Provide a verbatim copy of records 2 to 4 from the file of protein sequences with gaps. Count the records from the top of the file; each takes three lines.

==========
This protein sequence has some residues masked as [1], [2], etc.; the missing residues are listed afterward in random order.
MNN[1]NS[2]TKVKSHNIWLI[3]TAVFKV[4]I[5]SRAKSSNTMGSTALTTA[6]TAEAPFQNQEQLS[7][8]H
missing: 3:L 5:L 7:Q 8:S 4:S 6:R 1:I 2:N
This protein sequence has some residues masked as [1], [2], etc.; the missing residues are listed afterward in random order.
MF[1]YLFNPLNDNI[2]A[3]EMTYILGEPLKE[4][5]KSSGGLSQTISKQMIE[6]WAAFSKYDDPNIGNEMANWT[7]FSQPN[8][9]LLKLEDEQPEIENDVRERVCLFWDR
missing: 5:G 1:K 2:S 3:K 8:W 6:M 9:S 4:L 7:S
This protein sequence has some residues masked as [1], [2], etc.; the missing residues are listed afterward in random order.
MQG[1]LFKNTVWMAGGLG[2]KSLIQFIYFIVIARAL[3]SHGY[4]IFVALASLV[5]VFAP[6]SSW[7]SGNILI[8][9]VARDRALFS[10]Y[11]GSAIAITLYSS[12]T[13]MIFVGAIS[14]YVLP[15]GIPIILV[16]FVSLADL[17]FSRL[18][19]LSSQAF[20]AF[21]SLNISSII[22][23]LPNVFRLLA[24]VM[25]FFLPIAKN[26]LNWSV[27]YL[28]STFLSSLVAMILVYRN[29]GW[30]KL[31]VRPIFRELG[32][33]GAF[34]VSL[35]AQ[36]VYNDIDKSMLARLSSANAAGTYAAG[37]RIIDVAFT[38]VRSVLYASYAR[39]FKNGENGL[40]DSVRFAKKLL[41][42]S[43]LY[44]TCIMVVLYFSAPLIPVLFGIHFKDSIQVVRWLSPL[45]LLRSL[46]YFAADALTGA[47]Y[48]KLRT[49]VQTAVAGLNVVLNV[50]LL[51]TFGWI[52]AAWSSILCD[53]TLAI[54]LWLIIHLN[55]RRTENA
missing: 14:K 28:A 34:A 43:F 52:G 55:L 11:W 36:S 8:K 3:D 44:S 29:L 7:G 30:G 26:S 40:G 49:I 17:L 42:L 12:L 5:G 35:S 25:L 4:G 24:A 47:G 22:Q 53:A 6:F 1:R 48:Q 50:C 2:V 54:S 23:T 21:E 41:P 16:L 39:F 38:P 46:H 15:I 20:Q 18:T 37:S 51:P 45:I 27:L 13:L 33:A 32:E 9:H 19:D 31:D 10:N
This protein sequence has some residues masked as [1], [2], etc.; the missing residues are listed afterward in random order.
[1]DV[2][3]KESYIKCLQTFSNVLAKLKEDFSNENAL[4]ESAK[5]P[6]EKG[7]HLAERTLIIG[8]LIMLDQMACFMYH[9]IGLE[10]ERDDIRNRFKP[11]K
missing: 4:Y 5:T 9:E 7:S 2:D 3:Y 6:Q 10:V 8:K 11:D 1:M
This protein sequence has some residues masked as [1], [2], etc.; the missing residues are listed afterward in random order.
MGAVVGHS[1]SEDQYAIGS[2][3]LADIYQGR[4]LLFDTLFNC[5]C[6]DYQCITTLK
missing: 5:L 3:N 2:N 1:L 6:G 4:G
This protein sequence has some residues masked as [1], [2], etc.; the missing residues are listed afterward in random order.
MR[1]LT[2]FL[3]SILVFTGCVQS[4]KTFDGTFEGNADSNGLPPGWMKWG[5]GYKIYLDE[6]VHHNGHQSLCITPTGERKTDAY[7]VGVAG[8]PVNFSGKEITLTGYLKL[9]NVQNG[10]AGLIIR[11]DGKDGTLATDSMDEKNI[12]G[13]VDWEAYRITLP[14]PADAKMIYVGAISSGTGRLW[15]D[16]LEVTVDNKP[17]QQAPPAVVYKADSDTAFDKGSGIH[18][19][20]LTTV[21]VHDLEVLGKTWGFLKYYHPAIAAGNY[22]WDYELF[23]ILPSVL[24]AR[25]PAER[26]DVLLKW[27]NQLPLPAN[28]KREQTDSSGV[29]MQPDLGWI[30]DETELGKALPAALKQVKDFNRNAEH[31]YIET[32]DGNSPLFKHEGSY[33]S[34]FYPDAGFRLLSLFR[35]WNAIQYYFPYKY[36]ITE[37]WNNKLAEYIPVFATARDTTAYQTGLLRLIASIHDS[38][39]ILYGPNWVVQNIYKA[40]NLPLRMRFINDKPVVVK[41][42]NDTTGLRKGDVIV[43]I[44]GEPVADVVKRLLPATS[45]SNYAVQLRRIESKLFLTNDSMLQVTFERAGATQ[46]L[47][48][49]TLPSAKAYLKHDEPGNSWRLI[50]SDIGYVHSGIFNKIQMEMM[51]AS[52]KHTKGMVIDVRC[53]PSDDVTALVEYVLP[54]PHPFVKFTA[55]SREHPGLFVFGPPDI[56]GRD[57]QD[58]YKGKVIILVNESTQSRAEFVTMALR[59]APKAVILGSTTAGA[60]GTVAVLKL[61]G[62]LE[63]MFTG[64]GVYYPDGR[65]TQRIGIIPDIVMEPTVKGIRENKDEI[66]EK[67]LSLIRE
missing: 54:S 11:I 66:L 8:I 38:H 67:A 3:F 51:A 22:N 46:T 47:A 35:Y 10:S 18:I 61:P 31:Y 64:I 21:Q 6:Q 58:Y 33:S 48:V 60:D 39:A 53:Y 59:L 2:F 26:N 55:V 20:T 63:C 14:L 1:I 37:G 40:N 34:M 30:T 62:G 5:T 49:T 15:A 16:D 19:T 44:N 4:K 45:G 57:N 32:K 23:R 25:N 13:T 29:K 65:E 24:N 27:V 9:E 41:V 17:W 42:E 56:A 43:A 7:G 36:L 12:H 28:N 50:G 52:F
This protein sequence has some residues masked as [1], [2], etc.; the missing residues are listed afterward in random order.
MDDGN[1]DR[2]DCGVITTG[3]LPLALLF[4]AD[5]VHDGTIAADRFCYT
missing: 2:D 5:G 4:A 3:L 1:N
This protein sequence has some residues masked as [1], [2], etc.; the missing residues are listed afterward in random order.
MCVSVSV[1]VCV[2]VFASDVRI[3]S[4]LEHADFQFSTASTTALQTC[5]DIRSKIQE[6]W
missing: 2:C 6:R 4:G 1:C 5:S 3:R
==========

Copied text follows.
This protein sequence has some residues masked as [1], [2], etc.; the missing residues are listed afterward in random order.
MF[1]YLFNPLNDNI[2]A[3]EMTYILGEPLKE[4][5]KSSGGLSQTISKQMIE[6]WAAFSKYDDPNIGNEMANWT[7]FSQPN[8][9]LLKLEDEQPEIENDVRERVCLFWDR
missing: 5:G 1:K 2:S 3:K 8:W 6:M 9:S 4:L 7:S
This protein sequence has some residues masked as [1], [2], etc.; the missing residues are listed afterward in random order.
MQG[1]LFKNTVWMAGGLG[2]KSLIQFIYFIVIARAL[3]SHGY[4]IFVALASLV[5]VFAP[6]SSW[7]SGNILI[8][9]VARDRALFS[10]Y[11]GSAIAITLYSS[12]T[13]MIFVGAIS[14]YVLP[15]GIPIILV[16]FVSLADL[17]FSRL[18][19]LSSQAF[20]AF[21]SLNISSII[22][23]LPNVFRLLA[24]VM[25]FFLPIAKN[26]LNWSV[27]YL[28]STFLSSLVAMILVYRN[29]GW[30]KL[31]VRPIFRELG[32][33]GAF[34]VSL[35]AQ[36]VYNDIDKSMLARLSSANAAGTYAAG[37]RIIDVAFT[38]VRSVLYASYAR[39]FKNGENGL[40]DSVRFAKKLL[41][42]S[43]LY[44]TCIMVVLYFSAPLIPVLFGIHFKDSIQVVRWLSPL[45]LLRSL[46]YFAADALTGA[47]Y[48]KLRT[49]VQTAVAGLNVVLNV[50]LL[51]TFGWI[52]AAWSSILCD[53]TLAI[54]LWLIIHLN[55]RRTENA
missing: 14:K 28:A 34:A 43:F 52:G 55:L 11:W 36:S 8:K 3:D 44:S 29:L 7:G 30:G 26:S 40:G 49:I 17:L 42:L 12:L 5:G 35:S 25:L 4:G 24:A 47:G 22:Q 53:A 6:F 1:R 48:Q 50:C 2:V 54:S 23:T 21:E 41:P 16:L 39:F 38:P 46:H 15:I 20:Q 18:T 37:S 51:P 45:I 27:L 13:L 33:A 32:E 9:H 19:D 31:D 10:N
This protein sequence has some residues masked as [1], [2], etc.; the missing residues are listed afterward in random order.
[1]DV[2][3]KESYIKCLQTFSNVLAKLKEDFSNENAL[4]ESAK[5]P[6]EKG[7]HLAERTLIIG[8]LIMLDQMACFMYH[9]IGLE[10]ERDDIRNRFKP[11]K
missing: 4:Y 5:T 9:E 7:S 2:D 3:Y 6:Q 10:V 8:K 11:D 1:M